Of course, a number of you already have asked for overview on the midterm guidance that we have given a while ago for 2025. And obviously, some have expected us to change this guidance now. We do not see any reason at this point in time. And the main aspect to be mentioned here are: a, that we cannot see any clear evidence that the current additional demand for — particularly for manufacturing devices and technologies for vaccines, lead to a sustainable shift of demand in that regard; and the second one is that, on the contrary, we clearly see that, maybe only visible and quantifiable in 2021 and 2022, there will be most likely some delay of new product approvals following the postponed Phase III clinical trials. So — and it’s absolutely impossible, I would say, to really quantify these different potential impacts at this point in time. And for sure, as soon as this will be possible, we might also talk about our midterm guidance and have a fresh look on that. But at this point, we do confirm it, but we don’t change it.

Having said that, I would like to move now to the perspective on Sartorius Stedim Biotech and walk you briefly through our results here. And as always, they are, to a quite large extent, at least in sync and in parallel to the development of the Bioprocess Solutions division that we have presented on already.

So sales revenue up by 22% in constant currencies. Order intake is 34% above previous year’s number. An overproportionate increase of our underlying EBITDA by 27.8% has led to an increase of the EBITDA margin by 1.3 percentage points. And also, overproportionate is the increase of our underlying earnings per share, which came in at EUR 1.82, which is an increase by a good 27.5%. Don’t want to repeat what Rainer already has said on the development of the business and the different factors here as well as on the — FX effect has been mentioned before.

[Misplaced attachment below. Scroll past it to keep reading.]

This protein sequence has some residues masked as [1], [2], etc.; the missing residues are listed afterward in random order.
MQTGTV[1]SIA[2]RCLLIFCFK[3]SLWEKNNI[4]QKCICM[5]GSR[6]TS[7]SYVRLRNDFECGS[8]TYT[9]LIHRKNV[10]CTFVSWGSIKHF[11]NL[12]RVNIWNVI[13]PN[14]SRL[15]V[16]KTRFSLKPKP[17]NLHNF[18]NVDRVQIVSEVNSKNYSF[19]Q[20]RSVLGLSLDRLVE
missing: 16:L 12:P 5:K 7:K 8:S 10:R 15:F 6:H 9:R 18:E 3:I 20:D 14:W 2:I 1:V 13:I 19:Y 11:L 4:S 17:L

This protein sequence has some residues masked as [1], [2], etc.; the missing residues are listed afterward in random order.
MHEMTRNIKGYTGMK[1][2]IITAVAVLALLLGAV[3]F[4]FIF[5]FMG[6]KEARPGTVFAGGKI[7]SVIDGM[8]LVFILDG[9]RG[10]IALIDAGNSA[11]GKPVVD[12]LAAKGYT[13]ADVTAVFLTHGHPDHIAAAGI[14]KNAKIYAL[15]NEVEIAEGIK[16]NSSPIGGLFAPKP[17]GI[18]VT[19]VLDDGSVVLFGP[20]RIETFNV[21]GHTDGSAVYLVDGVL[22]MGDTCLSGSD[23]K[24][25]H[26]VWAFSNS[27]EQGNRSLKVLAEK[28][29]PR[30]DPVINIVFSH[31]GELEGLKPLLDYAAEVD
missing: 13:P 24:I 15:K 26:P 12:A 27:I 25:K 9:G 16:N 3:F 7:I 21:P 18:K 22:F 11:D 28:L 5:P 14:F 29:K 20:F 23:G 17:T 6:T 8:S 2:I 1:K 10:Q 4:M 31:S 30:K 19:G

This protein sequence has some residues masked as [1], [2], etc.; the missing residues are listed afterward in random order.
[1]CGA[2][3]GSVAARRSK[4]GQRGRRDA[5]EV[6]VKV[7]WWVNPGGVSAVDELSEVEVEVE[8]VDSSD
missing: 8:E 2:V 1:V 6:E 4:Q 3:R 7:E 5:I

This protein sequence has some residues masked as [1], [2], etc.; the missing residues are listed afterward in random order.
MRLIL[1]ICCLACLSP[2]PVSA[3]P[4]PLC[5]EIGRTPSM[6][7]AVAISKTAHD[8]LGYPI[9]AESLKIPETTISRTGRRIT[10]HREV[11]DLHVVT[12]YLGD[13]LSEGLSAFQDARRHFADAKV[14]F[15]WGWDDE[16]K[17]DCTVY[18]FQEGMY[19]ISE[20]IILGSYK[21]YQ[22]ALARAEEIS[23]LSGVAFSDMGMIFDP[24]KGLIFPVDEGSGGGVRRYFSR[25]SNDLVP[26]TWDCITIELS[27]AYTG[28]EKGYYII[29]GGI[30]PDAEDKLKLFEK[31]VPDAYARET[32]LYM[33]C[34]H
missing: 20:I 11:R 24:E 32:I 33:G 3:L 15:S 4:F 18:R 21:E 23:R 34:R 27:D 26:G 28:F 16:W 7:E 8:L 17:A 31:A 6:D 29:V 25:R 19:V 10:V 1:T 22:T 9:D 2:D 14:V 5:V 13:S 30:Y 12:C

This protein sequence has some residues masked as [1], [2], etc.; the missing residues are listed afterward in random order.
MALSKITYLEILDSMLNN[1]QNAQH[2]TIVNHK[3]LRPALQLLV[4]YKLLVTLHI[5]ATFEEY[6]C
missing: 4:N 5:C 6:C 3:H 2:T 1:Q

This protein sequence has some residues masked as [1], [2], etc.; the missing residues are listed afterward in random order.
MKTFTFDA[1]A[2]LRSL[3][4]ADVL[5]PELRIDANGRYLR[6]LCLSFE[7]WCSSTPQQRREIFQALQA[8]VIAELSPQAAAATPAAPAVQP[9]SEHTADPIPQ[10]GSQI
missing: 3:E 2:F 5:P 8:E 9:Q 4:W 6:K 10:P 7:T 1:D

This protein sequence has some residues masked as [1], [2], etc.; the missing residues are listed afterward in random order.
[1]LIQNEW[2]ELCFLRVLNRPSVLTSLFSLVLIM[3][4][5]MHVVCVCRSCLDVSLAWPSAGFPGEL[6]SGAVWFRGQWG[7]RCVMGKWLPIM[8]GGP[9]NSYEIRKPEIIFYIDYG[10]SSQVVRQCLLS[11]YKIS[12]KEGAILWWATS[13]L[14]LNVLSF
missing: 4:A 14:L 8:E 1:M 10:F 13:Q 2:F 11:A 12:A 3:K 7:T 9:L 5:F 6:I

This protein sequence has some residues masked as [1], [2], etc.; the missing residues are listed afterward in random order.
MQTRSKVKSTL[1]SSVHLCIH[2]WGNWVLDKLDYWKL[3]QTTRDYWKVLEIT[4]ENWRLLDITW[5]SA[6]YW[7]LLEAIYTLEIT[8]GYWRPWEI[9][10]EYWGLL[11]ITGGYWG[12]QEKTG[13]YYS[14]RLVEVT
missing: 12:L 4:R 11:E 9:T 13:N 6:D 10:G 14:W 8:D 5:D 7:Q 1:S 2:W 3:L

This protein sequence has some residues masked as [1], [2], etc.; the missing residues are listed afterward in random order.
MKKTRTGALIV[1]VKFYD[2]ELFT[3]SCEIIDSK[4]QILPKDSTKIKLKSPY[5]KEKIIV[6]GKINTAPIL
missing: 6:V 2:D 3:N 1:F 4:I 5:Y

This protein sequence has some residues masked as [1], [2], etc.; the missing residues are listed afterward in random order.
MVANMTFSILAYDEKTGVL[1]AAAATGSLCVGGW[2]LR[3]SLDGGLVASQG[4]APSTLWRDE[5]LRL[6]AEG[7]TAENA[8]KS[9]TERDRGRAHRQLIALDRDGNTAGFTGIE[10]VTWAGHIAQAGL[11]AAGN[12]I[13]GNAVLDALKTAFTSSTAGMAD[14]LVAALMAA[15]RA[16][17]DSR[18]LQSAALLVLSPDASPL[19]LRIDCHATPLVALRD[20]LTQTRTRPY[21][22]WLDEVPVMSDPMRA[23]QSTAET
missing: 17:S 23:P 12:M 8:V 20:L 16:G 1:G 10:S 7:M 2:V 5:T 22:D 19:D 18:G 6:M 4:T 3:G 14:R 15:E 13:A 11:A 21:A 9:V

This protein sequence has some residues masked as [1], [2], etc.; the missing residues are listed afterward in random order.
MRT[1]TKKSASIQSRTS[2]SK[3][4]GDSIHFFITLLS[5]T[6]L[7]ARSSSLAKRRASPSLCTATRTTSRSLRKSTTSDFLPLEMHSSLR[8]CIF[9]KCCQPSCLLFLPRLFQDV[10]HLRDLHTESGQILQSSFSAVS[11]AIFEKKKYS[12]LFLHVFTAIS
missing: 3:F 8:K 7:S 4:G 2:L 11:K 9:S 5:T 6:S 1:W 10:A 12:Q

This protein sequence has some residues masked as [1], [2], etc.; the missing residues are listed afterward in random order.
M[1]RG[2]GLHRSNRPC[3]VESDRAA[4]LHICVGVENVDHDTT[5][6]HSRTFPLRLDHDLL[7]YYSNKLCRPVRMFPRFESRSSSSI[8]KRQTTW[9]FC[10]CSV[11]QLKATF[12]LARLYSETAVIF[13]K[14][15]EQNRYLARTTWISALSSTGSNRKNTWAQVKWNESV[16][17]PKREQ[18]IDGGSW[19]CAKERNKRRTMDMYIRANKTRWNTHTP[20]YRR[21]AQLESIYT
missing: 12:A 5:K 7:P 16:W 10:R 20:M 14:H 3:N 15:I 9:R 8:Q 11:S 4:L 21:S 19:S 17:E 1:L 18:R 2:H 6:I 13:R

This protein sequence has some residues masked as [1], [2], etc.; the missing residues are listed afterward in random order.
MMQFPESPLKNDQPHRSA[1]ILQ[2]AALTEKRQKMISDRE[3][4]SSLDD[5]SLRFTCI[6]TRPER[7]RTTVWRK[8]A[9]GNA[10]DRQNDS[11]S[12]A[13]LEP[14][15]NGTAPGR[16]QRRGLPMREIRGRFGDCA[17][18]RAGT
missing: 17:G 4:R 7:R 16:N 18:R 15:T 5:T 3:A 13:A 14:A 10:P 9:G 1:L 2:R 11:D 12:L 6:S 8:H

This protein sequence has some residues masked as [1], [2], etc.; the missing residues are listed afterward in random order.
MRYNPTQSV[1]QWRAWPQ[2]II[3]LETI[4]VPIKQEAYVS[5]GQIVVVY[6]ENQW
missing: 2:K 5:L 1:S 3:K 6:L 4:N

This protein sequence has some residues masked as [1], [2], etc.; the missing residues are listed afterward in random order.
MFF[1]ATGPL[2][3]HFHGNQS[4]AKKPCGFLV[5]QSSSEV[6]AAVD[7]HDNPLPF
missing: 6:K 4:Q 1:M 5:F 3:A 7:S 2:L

Geographies, of course, are pretty much as the picture that you have seen for the group, but yet a few differences between the Americas and Asia Pacific regarding the different growth rates here. So the Americas have been growing by 22% — our business there by 22%; EMEA, 18%; Asia Pacific, 28.5%. We believe all very healthy growth rates within the respective market environment. Again, Asia Pacific project business is playing a particular role here. And as you can see from the pie chart on the right-hand side, we are getting increasingly balanced in regards to our geographical distribution of sales revenues.

Operating cash flow has been rising significantly also for our business in Sartorius Stedim Biotech by almost 28% to EUR 262 million. Extraordinary items very much because of the M&A activities, also quite a bit above last year’s figure of financial result has been commented on before, also above previous year’s number significantly.

Underlying net profit, again, up by a good 27.5%. The same comment has to be kept in mind here that Rainer made for the group. When you compare the development of the underlying net profit as well as — and the reported net profit yet, the difference of the actual tax rates for the group and SSB compared to previous year is a little bit different and, therefore, the relative development is also a little bit different here.

Operating cash flow, almost up by 40%. And also, here, you can see that we have, of course, a significant investing cash flow following the acquisition. At the same time, CapEx is quite a bit below previous year figure, but pretty much in line with our expectation, as you can see in a minute when I show the full year’s guidance to you.

Our financial position remains extremely strong, I would say, 58% equity ratio. Even after the acquisition, net debt, of course, is a bit up, but indebtedness rate still very low at 0.5%, so very robust numbers here.